Oregon Yearling Wolf Killed By Wildlife Services 2009
Guest Post by Katie, Oregon resident and wolf advocate.
June 21, 2010
The Oregon Wolf Management Plan is currently under a 5-year review and the Oregon Department of Fish and Wildlife is accepting comments from the public until June 30th. However, before I tell you about the plan and its obstacles, here is a brief history of the Oregon wolves.
In Oregon, the last gray wolf was eradicated from the state by the 1940s. It was almost 60 years before another one was seen. The first wolf to migrate to the state in 1999 was recaptured and sent back to Idaho. In 2000, two more gray wolves made the journey, but sadly they were both killed; one by a car and one by bullet. The fact that wolves were returning was undeniable, so the state decided they needed a plan. The ODFW sat down with wolf advocates and livestock owners to decide what should be done. Though the livestock owners may have gotten more say in the plan, wolf advocates seemed glad to simply be getting wolves back in the state. The result was a wolf management plan that everyone agreed on. Oregon became one of the first states to willingly open the doors for gray wolves to return.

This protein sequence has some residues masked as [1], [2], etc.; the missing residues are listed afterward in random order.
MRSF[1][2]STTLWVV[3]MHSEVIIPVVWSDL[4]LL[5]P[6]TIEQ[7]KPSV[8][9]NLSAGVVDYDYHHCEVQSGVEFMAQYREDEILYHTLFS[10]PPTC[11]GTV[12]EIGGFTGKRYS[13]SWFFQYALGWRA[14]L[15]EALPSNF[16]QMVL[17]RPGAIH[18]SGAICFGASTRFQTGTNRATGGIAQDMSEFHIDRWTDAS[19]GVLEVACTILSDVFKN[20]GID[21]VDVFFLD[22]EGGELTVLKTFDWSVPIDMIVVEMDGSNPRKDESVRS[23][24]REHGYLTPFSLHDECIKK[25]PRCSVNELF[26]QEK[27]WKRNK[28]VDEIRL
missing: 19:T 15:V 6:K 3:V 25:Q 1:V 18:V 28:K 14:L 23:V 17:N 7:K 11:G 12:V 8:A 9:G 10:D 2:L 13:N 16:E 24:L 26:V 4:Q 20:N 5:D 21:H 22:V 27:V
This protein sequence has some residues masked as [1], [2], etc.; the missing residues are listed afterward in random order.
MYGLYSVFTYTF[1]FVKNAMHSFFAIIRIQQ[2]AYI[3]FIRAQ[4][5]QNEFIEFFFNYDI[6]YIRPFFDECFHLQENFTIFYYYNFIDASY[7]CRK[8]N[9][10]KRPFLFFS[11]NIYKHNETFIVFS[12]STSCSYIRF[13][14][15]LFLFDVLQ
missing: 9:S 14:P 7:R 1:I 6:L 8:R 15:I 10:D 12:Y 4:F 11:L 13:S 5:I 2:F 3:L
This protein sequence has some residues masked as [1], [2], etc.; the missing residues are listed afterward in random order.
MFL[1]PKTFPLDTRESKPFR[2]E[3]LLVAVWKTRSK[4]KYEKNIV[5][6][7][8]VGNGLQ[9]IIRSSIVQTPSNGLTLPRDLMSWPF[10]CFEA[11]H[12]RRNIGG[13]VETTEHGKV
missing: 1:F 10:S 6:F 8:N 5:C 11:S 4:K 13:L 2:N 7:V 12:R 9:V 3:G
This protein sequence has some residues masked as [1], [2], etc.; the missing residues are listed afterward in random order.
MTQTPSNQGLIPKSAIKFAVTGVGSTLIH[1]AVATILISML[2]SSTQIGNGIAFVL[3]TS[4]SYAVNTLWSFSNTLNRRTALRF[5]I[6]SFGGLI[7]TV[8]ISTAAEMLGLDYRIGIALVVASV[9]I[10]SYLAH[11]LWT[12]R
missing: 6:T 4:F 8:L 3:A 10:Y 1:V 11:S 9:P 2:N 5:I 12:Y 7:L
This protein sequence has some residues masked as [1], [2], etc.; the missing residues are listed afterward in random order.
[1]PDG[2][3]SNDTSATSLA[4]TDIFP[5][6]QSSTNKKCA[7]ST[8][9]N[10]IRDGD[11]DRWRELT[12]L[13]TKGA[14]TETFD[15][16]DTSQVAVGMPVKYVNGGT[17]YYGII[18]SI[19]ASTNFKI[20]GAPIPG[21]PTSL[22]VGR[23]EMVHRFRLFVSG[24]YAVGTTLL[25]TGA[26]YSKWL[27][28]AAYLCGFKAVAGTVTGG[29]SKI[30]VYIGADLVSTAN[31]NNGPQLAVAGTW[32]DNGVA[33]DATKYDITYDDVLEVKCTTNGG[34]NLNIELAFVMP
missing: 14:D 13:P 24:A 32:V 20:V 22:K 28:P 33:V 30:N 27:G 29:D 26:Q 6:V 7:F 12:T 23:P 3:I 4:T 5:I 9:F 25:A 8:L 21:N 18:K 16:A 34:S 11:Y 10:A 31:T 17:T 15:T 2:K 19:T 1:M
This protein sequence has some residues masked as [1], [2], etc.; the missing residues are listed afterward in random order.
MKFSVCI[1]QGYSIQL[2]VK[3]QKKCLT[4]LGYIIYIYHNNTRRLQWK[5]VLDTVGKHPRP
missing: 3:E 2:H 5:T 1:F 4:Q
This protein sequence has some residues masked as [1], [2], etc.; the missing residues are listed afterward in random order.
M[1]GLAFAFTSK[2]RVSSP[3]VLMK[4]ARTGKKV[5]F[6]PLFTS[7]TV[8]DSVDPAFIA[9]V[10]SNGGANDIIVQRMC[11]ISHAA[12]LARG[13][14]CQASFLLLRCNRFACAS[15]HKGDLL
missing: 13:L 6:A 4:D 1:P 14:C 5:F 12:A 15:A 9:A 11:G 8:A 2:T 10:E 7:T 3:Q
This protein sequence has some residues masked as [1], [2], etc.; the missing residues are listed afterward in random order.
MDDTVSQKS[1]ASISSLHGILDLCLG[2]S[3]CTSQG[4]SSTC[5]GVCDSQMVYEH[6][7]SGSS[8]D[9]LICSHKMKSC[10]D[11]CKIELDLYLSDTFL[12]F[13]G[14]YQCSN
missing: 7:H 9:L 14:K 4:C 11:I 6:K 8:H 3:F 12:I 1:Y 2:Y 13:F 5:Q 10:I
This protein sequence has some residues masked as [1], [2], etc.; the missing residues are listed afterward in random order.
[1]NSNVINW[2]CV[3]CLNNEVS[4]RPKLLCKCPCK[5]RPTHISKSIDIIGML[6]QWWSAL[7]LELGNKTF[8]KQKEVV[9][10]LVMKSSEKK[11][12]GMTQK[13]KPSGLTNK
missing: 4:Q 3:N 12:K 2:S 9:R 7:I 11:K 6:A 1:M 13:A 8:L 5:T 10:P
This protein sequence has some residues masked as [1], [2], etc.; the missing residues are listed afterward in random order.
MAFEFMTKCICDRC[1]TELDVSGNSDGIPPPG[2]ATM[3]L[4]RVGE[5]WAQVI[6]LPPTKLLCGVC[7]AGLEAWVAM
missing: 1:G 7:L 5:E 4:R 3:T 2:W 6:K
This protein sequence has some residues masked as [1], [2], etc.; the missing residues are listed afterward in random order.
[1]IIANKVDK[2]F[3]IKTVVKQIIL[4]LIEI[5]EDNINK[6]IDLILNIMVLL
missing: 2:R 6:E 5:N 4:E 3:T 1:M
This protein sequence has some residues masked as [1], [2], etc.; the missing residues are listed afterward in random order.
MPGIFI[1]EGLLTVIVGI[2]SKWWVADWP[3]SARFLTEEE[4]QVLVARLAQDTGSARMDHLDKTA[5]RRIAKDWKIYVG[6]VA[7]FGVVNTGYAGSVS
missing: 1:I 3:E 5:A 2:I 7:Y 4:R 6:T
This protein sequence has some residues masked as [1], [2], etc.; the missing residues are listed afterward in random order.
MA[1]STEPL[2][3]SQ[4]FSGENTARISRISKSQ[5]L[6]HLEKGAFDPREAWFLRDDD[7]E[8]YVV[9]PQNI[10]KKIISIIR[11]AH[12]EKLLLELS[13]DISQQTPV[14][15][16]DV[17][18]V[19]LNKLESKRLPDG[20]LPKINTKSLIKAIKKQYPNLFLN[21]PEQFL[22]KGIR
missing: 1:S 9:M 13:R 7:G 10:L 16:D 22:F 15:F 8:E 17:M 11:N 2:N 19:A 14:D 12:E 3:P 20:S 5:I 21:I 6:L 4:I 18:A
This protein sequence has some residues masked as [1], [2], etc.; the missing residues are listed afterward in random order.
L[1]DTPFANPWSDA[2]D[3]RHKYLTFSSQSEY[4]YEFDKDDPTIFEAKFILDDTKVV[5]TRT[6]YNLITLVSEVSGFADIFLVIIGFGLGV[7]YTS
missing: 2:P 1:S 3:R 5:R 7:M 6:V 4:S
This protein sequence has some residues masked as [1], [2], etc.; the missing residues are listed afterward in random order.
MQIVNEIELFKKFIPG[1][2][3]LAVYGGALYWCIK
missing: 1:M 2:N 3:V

In 2008, a female Idaho wolf was located in Oregon using the signals from her radio collar. The gray wolf was identified as “B-300”. To bring more attention to wolf recovery in Oregon, the members of a local environmental group, called Oregon Wild, nicknamed the wolf “Sophie”. Eventually finding a mate, Sophie soon became the alpha female of the largest pack in Oregon with 10 wolves total; the Imnaha Pack. Another pack of four wolves was also discovered in 2008. Together, the two packs made up Oregon’s known gray wolf population of 14 individuals.